Raiders' relocation fee is reportedly far less than what Chargers, Rams paid

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The Oakland Raiders, if they get their way, will soon become the Las Vegas Raiders. The team has been working on securing financing for a stadium in Las Vegas, and when Bank of America stepped up after billionaire hotel magnate Sheldon Adelson dropped out, the Raiders moved closer to making the move a reality. 

But securing stadium financing isn’t the only hurdle when a team wants to move. You have to get the votes of 24 of the other 31 team owners, of course, and then there’s the matter of the relocation fee. According to a report from The MMQB’s Albert Breer, the Raiders’ fee is set to be far lower than those paid by the Los Angeles Rams and Los Angeles Chargers, who moved to L.A. from St. Louis and San Diego. 

The Raiders aren’t packing for Vegas yet, but there may be no stopping them now. The league has made workable one potential road block for owner Mark Davis’ team, setting a range of $325 million to $375 million for the franchise’s relocation fee, sources tell The MMQB. That’s relatively affordable compared to the $650 million the Rams and Chargers each paid to relocate to Los Angeles.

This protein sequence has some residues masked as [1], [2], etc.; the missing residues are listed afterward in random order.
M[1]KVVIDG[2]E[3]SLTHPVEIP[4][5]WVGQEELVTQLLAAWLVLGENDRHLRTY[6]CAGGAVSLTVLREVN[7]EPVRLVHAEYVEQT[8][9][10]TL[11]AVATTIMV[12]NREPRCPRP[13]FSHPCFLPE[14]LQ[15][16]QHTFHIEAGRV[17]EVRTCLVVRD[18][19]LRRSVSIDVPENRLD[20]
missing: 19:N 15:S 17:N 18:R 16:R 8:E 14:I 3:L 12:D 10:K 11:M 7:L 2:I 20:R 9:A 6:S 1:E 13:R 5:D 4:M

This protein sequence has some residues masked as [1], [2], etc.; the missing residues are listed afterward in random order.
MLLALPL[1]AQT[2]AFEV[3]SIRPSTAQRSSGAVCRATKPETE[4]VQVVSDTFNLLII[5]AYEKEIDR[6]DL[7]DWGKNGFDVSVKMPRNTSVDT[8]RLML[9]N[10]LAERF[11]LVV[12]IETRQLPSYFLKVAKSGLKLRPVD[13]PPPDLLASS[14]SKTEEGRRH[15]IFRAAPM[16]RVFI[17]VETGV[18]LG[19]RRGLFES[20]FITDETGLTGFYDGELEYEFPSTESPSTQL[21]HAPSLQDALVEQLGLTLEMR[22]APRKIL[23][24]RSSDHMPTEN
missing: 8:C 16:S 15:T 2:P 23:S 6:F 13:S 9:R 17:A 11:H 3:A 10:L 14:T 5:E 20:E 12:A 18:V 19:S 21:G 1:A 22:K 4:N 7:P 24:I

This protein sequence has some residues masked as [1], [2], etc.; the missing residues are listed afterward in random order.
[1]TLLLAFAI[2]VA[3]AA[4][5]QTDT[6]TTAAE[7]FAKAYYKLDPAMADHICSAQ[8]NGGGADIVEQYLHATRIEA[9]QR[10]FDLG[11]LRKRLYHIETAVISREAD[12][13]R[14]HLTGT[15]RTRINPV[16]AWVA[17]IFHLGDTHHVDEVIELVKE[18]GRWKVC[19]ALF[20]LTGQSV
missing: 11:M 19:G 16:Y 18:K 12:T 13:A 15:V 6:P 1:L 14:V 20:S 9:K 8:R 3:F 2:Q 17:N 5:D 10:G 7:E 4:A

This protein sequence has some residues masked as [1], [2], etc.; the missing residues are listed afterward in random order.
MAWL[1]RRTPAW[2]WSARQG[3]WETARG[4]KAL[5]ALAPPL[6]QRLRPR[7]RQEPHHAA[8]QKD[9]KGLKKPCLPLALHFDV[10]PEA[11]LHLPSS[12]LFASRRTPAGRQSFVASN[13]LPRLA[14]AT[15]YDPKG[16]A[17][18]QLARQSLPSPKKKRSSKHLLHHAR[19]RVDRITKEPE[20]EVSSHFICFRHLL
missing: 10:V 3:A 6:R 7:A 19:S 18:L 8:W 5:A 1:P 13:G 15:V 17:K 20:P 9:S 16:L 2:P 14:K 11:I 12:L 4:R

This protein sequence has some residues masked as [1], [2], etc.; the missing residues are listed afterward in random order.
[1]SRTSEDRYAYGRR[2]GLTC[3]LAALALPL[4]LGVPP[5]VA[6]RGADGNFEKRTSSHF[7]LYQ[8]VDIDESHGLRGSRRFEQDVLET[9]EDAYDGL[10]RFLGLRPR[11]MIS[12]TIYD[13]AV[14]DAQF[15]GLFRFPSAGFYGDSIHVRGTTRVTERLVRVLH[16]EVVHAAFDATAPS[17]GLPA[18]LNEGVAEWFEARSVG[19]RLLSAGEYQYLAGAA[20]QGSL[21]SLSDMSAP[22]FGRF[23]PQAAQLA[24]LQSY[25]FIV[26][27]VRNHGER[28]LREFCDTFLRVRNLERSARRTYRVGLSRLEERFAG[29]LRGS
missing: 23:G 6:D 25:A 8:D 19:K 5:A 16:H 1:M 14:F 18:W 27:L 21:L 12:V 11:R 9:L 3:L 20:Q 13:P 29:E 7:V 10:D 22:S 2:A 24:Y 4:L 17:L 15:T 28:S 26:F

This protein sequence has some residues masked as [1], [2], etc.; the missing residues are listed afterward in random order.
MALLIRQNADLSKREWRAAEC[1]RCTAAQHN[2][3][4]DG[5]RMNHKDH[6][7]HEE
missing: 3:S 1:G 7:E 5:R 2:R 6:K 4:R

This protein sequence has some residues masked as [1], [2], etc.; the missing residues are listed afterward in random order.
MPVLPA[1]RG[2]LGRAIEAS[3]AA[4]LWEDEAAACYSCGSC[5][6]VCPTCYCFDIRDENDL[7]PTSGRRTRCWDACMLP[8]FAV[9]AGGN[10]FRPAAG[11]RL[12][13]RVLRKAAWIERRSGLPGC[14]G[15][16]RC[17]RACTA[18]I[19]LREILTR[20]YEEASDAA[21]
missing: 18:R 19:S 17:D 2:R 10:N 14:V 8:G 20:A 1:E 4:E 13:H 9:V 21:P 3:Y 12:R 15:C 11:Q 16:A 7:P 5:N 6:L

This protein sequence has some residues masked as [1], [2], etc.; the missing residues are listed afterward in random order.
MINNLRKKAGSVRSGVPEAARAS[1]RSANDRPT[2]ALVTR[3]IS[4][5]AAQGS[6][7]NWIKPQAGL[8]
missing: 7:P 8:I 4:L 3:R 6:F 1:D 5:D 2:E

So, even if you take the high end of that reported fee range, the Raiders would only be paying about 58 percent as much to move to Vegas as the Rams and Chargers did to move to L.A. On the low end, they would pay exactly half. That’s a pretty decent break for Mark Davis. 

As CBS Sports NFL Insider Jason La Canfora reported, it’s now considered fait accompli that the Raiders’ move will be approved by the owners in a vote Monday. They have the backing of one of the most powerful owners in the league in Jerry Jones, they have a stadium deal and financing, and they appear to have the votes. “Mark will get the 24 votes he needs,” an executive told La Canfora. “If its going to a vote that’s because the votes are there. If my guy is going to vote for it, then this team is moving.”

CBS Sports Writer

Jared Dubin is a New York lawyer and writer. He joined CBSSports.com in 2014 and has since spent far too much of his time watching film and working in spreadsheets. Full Bio

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